Virendra Sharma, an Indian-origin British Labour Party politician and the Member of Parliament (MP) for Ealing Southall since 2007, has dedicated his life to public service and helping the Indian community in the UK. He is up for re-election in the snap polls called on June 8, and is already on the campaign frontlines. He had been re-elected for the third time in 2015 in a landslide victory with 65 per cent of the vote share.
Sharma’s campaign kicked off at Hanwell on May 3, and he is hot on the campaign trail. He said, "I am proud to represent the area I have lived in for the last 49 years and my campaign will focus on our community and how much we can achieve. This election must be about bringing people together, improving people’s lives and turning our backs on the politics of division.”
Virendra Sharma’s campaign revolves around the community and people coming together. From urging the Indian government over demonetisation to questioning the visa rules in the assembly and having a fair stand for Sikh Federation’s campaign, ‘Separate Identity for Sikhs’, the 69-year-old MP has dedicated his life to public service for the last 28 years. He plans to continue and work for his community, which is reflected in the list of issues he votes and supports in the Parliament.
Sharma currently chairs the Indo-British All Party Parliamentary Group (APPG), leads the APPG for Gurkha Welfare, and is Co-Chair of the APPG on Nepal, the Tuberculosis Group, the Hepatitis Group and is Vice-Chair of the APPG for British Hindus. He has previously chaired the APPG for Tamils and is still actively involved as the Vice Chair.
Virendra Sharma was born in India and speaks fluent Punjabi, Hindi, and Urdu. He goes back to his childhood to share his story, “I am originally from a village Mandali in Jalandhar, Punjab and studied in the local town. My father used to be a political activist, who played a major role in the development of Punjab.”
A boy from Jalandhar, India goes to London, works as a bus conductor, completes his higher education from nothing less than the London School of Economics, that too on a scholarship, works as a unionist for 28 years and gets elected as a Member of Parliament (MP) serving the South Asian community. Doesn’t it sound like a Bollywood masala flick?
Relocation to the UK and political journey
Sharma had relocated to the UK in the year 1968. “When I arrived in London, my first job was that of a bus conductor. Early on, I realised that there was a lot of discrimination against the community. Immigrants were facing issues related to work and socially. Coming from a political family background and understanding the problems faced by the immigrants, I decided to do something about it,” said Virendra Sharma.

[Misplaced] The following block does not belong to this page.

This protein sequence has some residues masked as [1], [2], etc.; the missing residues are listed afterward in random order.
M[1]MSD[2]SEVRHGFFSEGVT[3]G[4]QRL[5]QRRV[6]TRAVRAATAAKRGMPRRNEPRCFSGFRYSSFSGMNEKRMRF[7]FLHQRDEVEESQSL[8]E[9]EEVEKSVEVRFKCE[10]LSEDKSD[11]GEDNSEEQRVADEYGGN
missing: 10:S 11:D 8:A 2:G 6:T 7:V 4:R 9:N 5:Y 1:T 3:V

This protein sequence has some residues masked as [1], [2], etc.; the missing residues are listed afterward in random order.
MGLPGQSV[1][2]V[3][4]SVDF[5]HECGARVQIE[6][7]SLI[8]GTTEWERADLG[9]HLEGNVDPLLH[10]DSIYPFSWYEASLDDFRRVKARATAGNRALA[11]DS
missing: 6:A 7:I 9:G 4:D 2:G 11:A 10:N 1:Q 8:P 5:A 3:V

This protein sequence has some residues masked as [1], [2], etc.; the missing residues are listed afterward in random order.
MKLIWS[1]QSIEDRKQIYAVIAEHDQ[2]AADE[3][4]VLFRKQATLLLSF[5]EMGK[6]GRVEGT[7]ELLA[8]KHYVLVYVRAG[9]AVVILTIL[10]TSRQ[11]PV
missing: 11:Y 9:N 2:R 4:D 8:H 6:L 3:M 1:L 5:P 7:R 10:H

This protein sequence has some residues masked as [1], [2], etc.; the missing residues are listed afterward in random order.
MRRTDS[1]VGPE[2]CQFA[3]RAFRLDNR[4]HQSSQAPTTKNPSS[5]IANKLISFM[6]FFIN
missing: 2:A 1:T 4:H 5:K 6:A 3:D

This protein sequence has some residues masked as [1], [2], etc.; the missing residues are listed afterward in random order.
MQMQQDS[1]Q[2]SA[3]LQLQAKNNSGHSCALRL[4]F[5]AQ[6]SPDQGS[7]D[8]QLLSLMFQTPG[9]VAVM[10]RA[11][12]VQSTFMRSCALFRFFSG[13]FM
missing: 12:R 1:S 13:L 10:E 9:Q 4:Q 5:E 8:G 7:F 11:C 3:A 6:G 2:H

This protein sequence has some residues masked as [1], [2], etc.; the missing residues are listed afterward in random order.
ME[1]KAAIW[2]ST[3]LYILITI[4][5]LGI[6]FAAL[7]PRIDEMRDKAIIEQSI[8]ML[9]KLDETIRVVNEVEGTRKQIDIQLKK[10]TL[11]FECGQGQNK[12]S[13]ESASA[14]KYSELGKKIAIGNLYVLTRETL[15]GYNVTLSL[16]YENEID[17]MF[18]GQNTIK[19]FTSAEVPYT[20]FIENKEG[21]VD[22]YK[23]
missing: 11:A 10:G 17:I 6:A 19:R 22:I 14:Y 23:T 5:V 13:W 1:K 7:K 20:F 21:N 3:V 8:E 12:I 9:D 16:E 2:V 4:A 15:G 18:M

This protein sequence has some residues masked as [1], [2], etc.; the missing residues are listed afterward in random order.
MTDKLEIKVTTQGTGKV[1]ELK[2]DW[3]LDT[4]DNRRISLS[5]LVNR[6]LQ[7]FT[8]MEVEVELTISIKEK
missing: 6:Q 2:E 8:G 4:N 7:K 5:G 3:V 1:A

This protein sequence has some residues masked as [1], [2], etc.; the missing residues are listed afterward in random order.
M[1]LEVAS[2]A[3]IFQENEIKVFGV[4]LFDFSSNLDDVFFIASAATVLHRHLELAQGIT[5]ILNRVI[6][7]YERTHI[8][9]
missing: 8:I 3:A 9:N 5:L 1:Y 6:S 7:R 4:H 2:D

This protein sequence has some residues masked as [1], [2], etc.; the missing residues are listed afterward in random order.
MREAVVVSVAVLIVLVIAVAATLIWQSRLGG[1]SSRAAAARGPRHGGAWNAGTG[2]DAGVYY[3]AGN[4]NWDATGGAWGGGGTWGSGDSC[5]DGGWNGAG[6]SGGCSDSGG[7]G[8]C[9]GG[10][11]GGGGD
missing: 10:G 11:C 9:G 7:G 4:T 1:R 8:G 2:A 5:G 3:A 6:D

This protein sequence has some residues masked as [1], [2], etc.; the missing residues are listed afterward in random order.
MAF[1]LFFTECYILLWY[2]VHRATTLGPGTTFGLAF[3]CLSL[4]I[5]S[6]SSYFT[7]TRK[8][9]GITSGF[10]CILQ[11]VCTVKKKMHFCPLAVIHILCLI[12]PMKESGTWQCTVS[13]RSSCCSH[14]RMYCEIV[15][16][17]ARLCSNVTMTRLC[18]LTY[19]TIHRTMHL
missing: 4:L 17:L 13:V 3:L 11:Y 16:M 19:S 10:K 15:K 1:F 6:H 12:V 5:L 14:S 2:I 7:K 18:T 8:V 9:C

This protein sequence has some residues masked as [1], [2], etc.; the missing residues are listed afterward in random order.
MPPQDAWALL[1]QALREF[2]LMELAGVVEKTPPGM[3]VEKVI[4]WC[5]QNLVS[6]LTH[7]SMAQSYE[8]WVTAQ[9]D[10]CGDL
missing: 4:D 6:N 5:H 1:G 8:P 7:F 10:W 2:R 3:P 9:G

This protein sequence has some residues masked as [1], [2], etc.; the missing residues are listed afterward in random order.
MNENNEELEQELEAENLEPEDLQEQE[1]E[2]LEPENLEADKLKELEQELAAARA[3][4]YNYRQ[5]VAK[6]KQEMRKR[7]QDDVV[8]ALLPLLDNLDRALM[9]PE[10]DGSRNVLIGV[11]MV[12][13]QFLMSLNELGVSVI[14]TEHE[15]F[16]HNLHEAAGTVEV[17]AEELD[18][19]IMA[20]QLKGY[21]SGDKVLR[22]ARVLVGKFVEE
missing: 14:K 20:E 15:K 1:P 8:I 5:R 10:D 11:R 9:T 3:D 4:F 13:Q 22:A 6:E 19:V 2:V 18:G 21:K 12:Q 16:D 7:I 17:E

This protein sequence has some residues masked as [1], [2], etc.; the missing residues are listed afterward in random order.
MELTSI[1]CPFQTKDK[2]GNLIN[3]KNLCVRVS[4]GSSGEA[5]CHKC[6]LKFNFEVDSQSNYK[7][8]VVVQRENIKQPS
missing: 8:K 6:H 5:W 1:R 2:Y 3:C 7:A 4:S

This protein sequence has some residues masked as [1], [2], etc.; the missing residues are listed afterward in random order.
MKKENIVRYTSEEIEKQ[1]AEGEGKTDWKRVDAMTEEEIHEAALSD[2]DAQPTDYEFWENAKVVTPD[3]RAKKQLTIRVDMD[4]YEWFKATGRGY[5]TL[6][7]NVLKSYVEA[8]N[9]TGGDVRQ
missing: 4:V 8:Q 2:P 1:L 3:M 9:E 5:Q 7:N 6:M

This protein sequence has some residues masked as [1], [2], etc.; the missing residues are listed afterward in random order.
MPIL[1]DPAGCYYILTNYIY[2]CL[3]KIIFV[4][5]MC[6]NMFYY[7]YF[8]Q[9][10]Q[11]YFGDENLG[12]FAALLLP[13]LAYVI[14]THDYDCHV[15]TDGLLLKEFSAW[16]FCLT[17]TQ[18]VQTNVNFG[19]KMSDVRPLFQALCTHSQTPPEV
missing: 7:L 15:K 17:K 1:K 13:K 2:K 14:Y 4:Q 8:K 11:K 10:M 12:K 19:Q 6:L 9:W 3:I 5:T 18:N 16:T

“It was then that I joined the Trade Union Movement and was fortunate in the sense that I was picked very quickly. In 1972, I was made the organiser in the Trade Union giving way to the beginning of my semi-political career. Considering my dedication and the hard work, Trade Union (TUC) offered me a scholarship to study at the London School of Economics.” Sharma worked as a day services manager for people with learning disabilities in Hillingdon.
In 1982, Sharma was elected as a local councillor in the London borough of Ealing, later serving as Mayor of the borough. Following the death of the sitting Labour MP, Piara Khabra in June 2007, a by-election was called which resulted in Sharma being elected as MP from Ealing Southall.
He was first elected as a member of the International Development Committee (IDC). He was a member of the Health Select Committee from 2010 - 2015 and has been a member of the Joint Committee on Human Rights since his election.
Fight against racial discrimination
Living outside one’s own country has always been different. Hate crimes and racial discrimination have been part of his personal as well as local history.
While outlining his fight against discrimination, he said, “I will give you one example – during my tenure, the local council had a policy that you have to live in the borough for 10 years before you could qualify to apply for council housing. It was an indirect discrimination. We not only realised that but questioned it as well.”
“Because we were active members of the Labour Party and the labour movement was on, we could influence the atmosphere. That’s not all, we made people more aware of the issues. I was part of the equality campaign, Racial Relation Act in 1976, sex discrimination in 1977 and then the Disability Act. The list is long. But the important thing is that we have been able to bring important laws and there are the courts to implement the law but the fight is still on,” said Virendra Sharma.